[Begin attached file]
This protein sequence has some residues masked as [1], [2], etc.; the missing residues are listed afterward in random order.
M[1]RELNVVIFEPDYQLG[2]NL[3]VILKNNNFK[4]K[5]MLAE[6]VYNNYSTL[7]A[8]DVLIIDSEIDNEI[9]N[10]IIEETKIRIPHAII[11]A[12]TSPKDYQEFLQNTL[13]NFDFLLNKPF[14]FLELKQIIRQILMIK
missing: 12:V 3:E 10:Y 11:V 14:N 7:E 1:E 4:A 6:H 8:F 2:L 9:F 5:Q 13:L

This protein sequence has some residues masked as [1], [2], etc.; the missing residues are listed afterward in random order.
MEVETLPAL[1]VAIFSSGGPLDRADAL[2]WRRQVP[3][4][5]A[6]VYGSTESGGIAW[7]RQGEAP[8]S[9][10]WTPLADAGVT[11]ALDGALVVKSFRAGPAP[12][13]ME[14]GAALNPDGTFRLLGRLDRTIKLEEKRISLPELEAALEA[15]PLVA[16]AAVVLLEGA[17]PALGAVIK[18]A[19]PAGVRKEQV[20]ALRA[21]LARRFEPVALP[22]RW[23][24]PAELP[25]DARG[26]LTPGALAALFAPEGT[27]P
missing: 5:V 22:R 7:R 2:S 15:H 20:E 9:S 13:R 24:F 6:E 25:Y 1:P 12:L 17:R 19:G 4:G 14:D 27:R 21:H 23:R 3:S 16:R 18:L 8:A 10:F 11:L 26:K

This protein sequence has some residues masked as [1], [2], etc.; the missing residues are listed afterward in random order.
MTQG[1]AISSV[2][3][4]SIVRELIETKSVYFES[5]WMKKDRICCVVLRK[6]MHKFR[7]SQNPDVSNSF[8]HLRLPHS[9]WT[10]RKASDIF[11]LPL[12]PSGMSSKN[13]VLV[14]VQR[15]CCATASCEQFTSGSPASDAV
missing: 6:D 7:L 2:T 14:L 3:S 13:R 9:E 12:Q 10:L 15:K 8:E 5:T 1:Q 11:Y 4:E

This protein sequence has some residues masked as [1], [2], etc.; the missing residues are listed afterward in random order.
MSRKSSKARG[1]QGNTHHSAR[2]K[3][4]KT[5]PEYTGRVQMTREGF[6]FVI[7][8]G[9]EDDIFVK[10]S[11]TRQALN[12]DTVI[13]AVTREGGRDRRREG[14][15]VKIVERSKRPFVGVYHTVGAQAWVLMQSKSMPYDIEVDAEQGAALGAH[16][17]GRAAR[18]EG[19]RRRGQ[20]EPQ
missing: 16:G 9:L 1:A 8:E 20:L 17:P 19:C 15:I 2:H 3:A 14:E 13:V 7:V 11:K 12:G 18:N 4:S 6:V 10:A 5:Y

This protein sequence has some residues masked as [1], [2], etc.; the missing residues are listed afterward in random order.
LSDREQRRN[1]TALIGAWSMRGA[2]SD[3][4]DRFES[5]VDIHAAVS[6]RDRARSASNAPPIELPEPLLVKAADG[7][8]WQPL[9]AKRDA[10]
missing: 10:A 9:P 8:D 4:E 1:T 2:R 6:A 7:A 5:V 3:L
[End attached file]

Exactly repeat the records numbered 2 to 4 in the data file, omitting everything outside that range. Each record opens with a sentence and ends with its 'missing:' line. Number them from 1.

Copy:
This protein sequence has some residues masked as [1], [2], etc.; the missing residues are listed afterward in random order.
MEVETLPAL[1]VAIFSSGGPLDRADAL[2]WRRQVP[3][4][5]A[6]VYGSTESGGIAW[7]RQGEAP[8]S[9][10]WTPLADAGVT[11]ALDGALVVKSFRAGPAP[12][13]ME[14]GAALNPDGTFRLLGRLDRTIKLEEKRISLPELEAALEA[15]PLVA[16]AAVVLLEGA[17]PALGAVIK[18]A[19]PAGVRKEQV[20]ALRA[21]LARRFEPVALP[22]RW[23][24]PAELP[25]DARG[26]LTPGALAALFAPEGT[27]P
missing: 5:V 22:R 7:R 2:S 15:H 20:E 9:S 13:R 24:F 6:E 25:Y 1:P 12:L 17:R 19:G 4:G 14:D 27:R 21:H 23:R 3:S 16:R 18:L 8:A 10:F 11:L 26:K

This protein sequence has some residues masked as [1], [2], etc.; the missing residues are listed afterward in random order.
MTQG[1]AISSV[2][3][4]SIVRELIETKSVYFES[5]WMKKDRICCVVLRK[6]MHKFR[7]SQNPDVSNSF[8]HLRLPHS[9]WT[10]RKASDIF[11]LPL[12]PSGMSSKN[13]VLV[14]VQR[15]CCATASCEQFTSGSPASDAV
missing: 6:D 7:L 2:T 14:L 3:S 13:R 9:E 12:Q 10:L 15:K 8:E 5:T 1:Q 11:Y 4:E

This protein sequence has some residues masked as [1], [2], etc.; the missing residues are listed afterward in random order.
MSRKSSKARG[1]QGNTHHSAR[2]K[3][4]KT[5]PEYTGRVQMTREGF[6]FVI[7][8]G[9]EDDIFVK[10]S[11]TRQALN[12]DTVI[13]AVTREGGRDRRREG[14][15]VKIVERSKRPFVGVYHTVGAQAWVLMQSKSMPYDIEVDAEQGAALGAH[16][17]GRAAR[18]EG[19]RRRGQ[20]EPQ
missing: 16:G 9:L 1:A 8:E 20:L 17:P 19:C 15:I 2:H 3:A 14:E 13:V 7:V 11:K 12:G 18:N 4:S 6:V 10:A 5:Y